Utah, October 10: Nearly, 10,000 minks died at fur farms in the United States since the outbreak of COVID-19. Some experts are of the opinion that the deadly virus might have been spread from Human to animals. According to a report published in NBC News, nearly 10,000 minks died in the past two weeks at nine fur farms in Utah.
Minks are known for their luxurious, silky pelts. Dean Taylor, a state veterinarian, told the news portal that the virus was first discovered among the animals in the country in August after ranch workers tested positive. Taylor further added that research indicates there had not been a spread from minks to humans. COVID-19 Vaccine For Animals: Russia to Produce Experimental Anti-Coronavirus Drug For Cats, Minks And Dogs in October.
The veterinarian is also working with the Centers for Disease Control and Prevention and Wildlife Services, so that protective equipment and adequate training should be given to mink farmworkers with the aim to curb the spread of the deadly virus among animals. Spain to Kill Over 90,000 Mink After 6 Farm Employees Test Positive For Coronavirus.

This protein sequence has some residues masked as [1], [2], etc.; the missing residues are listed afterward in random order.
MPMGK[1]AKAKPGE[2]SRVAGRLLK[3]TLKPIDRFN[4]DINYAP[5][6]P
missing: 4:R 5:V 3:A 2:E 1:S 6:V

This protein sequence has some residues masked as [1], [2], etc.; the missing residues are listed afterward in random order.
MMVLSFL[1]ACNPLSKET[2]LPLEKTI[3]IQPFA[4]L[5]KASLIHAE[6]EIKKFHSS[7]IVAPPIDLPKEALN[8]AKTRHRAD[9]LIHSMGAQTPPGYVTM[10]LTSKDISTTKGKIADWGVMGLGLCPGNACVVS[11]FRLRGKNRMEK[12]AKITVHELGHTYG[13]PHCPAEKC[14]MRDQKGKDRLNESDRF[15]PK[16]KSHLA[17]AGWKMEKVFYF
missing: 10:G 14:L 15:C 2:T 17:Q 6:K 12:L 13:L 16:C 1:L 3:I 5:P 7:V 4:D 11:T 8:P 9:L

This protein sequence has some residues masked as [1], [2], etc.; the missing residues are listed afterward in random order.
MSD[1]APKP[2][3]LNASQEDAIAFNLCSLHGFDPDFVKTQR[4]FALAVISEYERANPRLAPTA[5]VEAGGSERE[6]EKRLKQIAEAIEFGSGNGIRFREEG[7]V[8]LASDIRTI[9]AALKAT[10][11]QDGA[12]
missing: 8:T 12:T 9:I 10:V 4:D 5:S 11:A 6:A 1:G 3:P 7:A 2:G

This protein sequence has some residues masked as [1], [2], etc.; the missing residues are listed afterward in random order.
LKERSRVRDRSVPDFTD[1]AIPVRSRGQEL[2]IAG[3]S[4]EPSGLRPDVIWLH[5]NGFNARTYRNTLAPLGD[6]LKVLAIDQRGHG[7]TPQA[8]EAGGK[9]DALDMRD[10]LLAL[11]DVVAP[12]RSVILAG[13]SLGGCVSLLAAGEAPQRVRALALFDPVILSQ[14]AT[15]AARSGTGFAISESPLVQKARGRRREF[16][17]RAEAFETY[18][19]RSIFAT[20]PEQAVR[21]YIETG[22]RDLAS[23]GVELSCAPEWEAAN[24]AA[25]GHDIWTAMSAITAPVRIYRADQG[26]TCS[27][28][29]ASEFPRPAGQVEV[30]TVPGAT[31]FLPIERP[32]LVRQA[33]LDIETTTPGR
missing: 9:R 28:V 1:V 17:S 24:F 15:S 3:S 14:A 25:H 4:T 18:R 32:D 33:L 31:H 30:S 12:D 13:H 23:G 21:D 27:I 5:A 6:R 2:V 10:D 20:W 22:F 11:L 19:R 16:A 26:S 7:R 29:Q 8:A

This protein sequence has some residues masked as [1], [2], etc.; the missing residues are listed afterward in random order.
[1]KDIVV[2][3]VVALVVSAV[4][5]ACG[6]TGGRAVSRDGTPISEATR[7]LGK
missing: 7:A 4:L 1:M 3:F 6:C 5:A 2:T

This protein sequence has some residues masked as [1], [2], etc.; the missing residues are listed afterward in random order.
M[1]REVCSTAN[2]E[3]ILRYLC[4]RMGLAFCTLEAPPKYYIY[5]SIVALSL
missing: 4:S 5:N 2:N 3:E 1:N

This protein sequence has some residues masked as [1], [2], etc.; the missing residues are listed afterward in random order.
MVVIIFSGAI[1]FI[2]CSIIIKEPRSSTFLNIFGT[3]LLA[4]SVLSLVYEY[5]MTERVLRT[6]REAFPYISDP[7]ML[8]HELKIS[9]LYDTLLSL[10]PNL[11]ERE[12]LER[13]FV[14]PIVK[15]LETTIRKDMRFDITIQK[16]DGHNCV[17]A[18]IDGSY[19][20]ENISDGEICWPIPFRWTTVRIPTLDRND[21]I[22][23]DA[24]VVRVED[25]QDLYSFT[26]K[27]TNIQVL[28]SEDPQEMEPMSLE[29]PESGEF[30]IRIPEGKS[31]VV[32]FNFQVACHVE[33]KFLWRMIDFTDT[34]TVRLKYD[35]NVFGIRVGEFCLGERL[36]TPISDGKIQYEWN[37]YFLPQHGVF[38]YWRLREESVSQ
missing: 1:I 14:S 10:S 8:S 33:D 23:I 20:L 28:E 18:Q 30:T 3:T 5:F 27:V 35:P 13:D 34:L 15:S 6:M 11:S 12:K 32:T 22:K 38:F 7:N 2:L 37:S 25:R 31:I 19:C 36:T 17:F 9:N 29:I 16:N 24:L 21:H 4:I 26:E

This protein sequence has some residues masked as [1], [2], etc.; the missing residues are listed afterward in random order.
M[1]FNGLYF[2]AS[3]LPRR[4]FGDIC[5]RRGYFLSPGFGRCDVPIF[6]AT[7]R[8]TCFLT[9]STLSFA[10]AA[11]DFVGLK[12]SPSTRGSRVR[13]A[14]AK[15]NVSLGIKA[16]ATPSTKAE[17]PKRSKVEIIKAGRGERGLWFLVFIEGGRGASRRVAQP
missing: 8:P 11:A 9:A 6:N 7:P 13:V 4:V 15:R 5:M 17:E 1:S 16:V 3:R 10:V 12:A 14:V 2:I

According to the US Department of Agriculture, more than 50 animals, including Minks, cats, dogs, tigers, and lions, have contracted COVID-19 in the country. Initially, coronavirus was detected in Minks in Denmark, earlier this June.
As a precaution 11,000 minks in a farm in North Jutland, the west of Denmark, were culled. Similarly, more than one million minks were killed a million minks at breeding farms in Spain and Netherlands as a precaution. Both the World Health Organization and the Paris-based World Organisation for Animal Health, have been studying the transmission of the virus between animals and people.